40 CFR Part 770 sets different limits on formaldehyde emissions, depending on the type of composite wood product. Specifically, its restrictions are as follows:
- Hardwood plywood – veneer core and composite core < 0.05 ppm
- Medium-density fiberboard < 0.11 ppm
- Thin medium-density fiberboard < 0.13 ppm
- Particleboard < 0.09 ppm
The EPA established a Third-Party Certification Program to ensure that products made of composite wood comply with the requirements of 40 CFR Part 770.
Under the program, importers must obtain a certificate from a third-party certifier (TPC) that is approved by the TSCA. The certification application must include information and document such as:
a. Importer contact information
b. Quality control manual
c. Test report in accordance with ASTM E1333-14 or ASTM D6007-14
Children’s Furniture: CPSIA
The Consumer Product Safety Improvement Act (CPSIA) covers toys and children’s products in the United States. This includes furniture designed for children of 12 years or younger.
The CPSIA covers requirements such as certification, labeling, and lab testing.
Children’s Product Certificate (CPC)
Children’s furniture importers and manufacturers must issue a Children’s Product Certificate (CPC) for their products. The CPC is a self-issued document with information about the product, the company, the CPSC-approved testing company, and more.
a. Product name and description
b. List of applied and mandatory ASTM and CPSC standards
c. Importer or manufacturer information (name, address, e-mail, phone)
d. Contact information of the person with access to the test report (name, address, e-mail, phone)
e. Manufacturing location (city, province, country) and date (month, year)
f. Testing date (month, year) and location (city, province, country)
g. CPSC accepted third-party lab testing company (company, contact person, address, phone, e-mail)
This guide explains how to create a CPC when importing children’s furniture and other children’s products.
Your children’s furniture must display a permanent CPSIA tracking label. Here is an overview of the information it must include:
- Importer company name
- Production location
- Production date
- Batch number
- The Baby Furniture Store LLC
- Production Location: Ho Chi Minh City, Vietnam
- Production Date: March 2020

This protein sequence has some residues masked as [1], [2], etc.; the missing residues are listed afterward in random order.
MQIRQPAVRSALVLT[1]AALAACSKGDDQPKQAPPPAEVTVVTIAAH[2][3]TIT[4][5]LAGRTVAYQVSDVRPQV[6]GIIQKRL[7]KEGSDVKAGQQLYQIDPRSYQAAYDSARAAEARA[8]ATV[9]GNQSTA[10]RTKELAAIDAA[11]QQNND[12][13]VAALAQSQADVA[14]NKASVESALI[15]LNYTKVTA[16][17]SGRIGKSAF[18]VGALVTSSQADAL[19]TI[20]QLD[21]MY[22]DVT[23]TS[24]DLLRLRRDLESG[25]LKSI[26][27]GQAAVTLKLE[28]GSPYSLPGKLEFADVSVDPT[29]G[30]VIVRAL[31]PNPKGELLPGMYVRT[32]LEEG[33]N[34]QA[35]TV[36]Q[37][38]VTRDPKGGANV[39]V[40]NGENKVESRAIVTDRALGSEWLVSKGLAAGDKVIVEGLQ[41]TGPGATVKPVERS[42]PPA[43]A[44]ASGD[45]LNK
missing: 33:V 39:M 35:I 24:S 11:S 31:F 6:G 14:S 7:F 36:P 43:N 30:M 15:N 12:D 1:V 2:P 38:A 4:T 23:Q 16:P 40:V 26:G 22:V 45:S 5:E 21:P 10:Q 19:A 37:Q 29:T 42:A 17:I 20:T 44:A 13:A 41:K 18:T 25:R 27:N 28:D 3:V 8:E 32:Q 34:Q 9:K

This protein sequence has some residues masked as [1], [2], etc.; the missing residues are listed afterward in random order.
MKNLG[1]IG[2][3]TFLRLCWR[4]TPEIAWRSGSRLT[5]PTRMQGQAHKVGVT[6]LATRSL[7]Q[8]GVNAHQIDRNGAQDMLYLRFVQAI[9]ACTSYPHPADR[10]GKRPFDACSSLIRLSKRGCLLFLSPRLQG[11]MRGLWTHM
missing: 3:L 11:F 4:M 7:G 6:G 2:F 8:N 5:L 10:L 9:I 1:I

- Batch Number: ABC01-062020-HCMC1-VN
Don’t expect your supplier to create a tracking label for you. Instead, you need to create a ‘ready to print’ tracking label that includes the required information. In addition, you must also provide the following information:
- Print position
- Print type
For durable infant or toddler products, which include furniture items such as high chairs or toddler beds used by children younger than 5 years, there are also registration and record keeping requirements.
Specifically, you must:
a. Provide buyers with a postage-paid registration card for each product
b. Maintain a record of consumer buyers
c. Ensure that the registration cards include information such as your name, contact information, product model, and date of manufacture
Third-party lab testing is mandatory when importing and selling children’s furniture in the United States. Notice that you can only book lab testing from a CPSC-approved testing company. Otherwise, the test report is not valid.
Further, the test report must be valid for the same product you are importing. This means that the third-party tested sample must be collected from the production run you intend to place on the market. You cannot use supplier test reports valid for similar children’s furniture designs or materials.
List of CPSC-approved testing companies
- TÜV Rheinland
Click here for more CPSC-approved testing companies.
Other CPSC Regulations and Standards
The US Consumer Product Safety Commission (CPSC) aims at protecting the public against risks of injuries and deaths caused by consumer products, including furniture products.